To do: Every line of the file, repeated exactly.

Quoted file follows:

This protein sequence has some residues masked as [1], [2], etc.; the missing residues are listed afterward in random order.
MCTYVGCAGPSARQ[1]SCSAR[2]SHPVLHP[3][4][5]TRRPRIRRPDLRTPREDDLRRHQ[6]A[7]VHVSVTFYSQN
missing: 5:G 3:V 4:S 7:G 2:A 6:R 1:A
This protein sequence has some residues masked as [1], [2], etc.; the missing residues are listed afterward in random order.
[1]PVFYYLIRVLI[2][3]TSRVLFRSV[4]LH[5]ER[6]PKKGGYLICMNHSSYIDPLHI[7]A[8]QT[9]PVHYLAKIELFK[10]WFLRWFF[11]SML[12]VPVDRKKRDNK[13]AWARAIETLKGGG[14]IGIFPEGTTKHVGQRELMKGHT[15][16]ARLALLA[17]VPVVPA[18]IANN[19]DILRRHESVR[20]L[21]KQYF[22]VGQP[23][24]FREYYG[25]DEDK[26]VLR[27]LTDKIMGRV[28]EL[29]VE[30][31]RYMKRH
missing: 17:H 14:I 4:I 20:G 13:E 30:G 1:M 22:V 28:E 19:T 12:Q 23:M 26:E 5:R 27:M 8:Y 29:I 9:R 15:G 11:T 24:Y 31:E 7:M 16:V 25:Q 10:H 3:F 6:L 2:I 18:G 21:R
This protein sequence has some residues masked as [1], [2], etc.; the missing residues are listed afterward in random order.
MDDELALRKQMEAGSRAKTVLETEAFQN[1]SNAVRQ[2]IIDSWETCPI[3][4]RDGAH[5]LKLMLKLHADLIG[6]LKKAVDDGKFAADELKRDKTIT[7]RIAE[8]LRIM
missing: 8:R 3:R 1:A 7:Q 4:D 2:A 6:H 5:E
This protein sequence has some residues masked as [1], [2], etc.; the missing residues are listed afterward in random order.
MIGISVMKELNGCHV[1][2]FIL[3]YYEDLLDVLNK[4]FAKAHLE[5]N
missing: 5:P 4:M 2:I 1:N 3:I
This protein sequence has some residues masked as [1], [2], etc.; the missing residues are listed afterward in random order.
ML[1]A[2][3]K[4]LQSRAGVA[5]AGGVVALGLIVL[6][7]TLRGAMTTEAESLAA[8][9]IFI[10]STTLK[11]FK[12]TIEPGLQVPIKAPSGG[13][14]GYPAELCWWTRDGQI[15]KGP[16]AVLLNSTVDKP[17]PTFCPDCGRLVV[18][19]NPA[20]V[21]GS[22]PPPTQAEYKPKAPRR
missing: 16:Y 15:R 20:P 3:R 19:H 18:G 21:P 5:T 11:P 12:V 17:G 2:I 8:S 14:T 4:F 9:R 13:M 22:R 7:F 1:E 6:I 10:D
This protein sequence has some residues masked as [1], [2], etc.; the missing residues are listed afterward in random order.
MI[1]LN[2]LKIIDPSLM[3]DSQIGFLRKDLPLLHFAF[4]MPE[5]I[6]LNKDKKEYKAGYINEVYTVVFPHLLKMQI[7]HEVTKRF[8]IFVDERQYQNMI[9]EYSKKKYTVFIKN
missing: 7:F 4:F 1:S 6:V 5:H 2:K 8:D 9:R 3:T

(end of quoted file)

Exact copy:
This protein sequence has some residues masked as [1], [2], etc.; the missing residues are listed afterward in random order.
MCTYVGCAGPSARQ[1]SCSAR[2]SHPVLHP[3][4][5]TRRPRIRRPDLRTPREDDLRRHQ[6]A[7]VHVSVTFYSQN
missing: 5:G 3:V 4:S 7:G 2:A 6:R 1:A
This protein sequence has some residues masked as [1], [2], etc.; the missing residues are listed afterward in random order.
[1]PVFYYLIRVLI[2][3]TSRVLFRSV[4]LH[5]ER[6]PKKGGYLICMNHSSYIDPLHI[7]A[8]QT[9]PVHYLAKIELFK[10]WFLRWFF[11]SML[12]VPVDRKKRDNK[13]AWARAIETLKGGG[14]IGIFPEGTTKHVGQRELMKGHT[15][16]ARLALLA[17]VPVVPA[18]IANN[19]DILRRHESVR[20]L[21]KQYF[22]VGQP[23][24]FREYYG[25]DEDK[26]VLR[27]LTDKIMGRV[28]EL[29]VE[30][31]RYMKRH
missing: 17:H 14:I 4:I 20:G 13:E 30:G 1:M 22:V 28:E 19:T 12:Q 23:M 26:E 5:R 27:M 8:Y 29:I 9:R 15:G 11:T 24:Y 31:E 7:M 16:V 25:Q 10:H 3:F 6:L 2:I 18:G 21:R
This protein sequence has some residues masked as [1], [2], etc.; the missing residues are listed afterward in random order.
MDDELALRKQMEAGSRAKTVLETEAFQN[1]SNAVRQ[2]IIDSWETCPI[3][4]RDGAH[5]LKLMLKLHADLIG[6]LKKAVDDGKFAADELKRDKTIT[7]RIAE[8]LRIM
missing: 8:R 3:R 1:A 7:Q 4:D 2:A 6:H 5:E
This protein sequence has some residues masked as [1], [2], etc.; the missing residues are listed afterward in random order.
MIGISVMKELNGCHV[1][2]FIL[3]YYEDLLDVLNK[4]FAKAHLE[5]N
missing: 5:P 4:M 2:I 1:N 3:I
This protein sequence has some residues masked as [1], [2], etc.; the missing residues are listed afterward in random order.
ML[1]A[2][3]K[4]LQSRAGVA[5]AGGVVALGLIVL[6][7]TLRGAMTTEAESLAA[8][9]IFI[10]STTLK[11]FK[12]TIEPGLQVPIKAPSGG[13][14]GYPAELCWWTRDGQI[15]KGP[16]AVLLNSTVDKP[17]PTFCPDCGRLVV[18][19]NPA[20]V[21]GS[22]PPPTQAEYKPKAPRR
missing: 16:Y 15:R 20:P 3:R 19:H 18:G 21:P 5:T 11:P 12:V 17:G 2:I 8:S 14:T 4:F 9:R 13:M 22:R 7:F 1:E 6:I 10:D
This protein sequence has some residues masked as [1], [2], etc.; the missing residues are listed afterward in random order.
MI[1]LN[2]LKIIDPSLM[3]DSQIGFLRKDLPLLHFAF[4]MPE[5]I[6]LNKDKKEYKAGYINEVYTVVFPHLLKMQI[7]HEVTKRF[8]IFVDERQYQNMI[9]EYSKKKYTVFIKN
missing: 7:F 4:F 1:S 6:V 5:H 2:K 8:D 9:R 3:T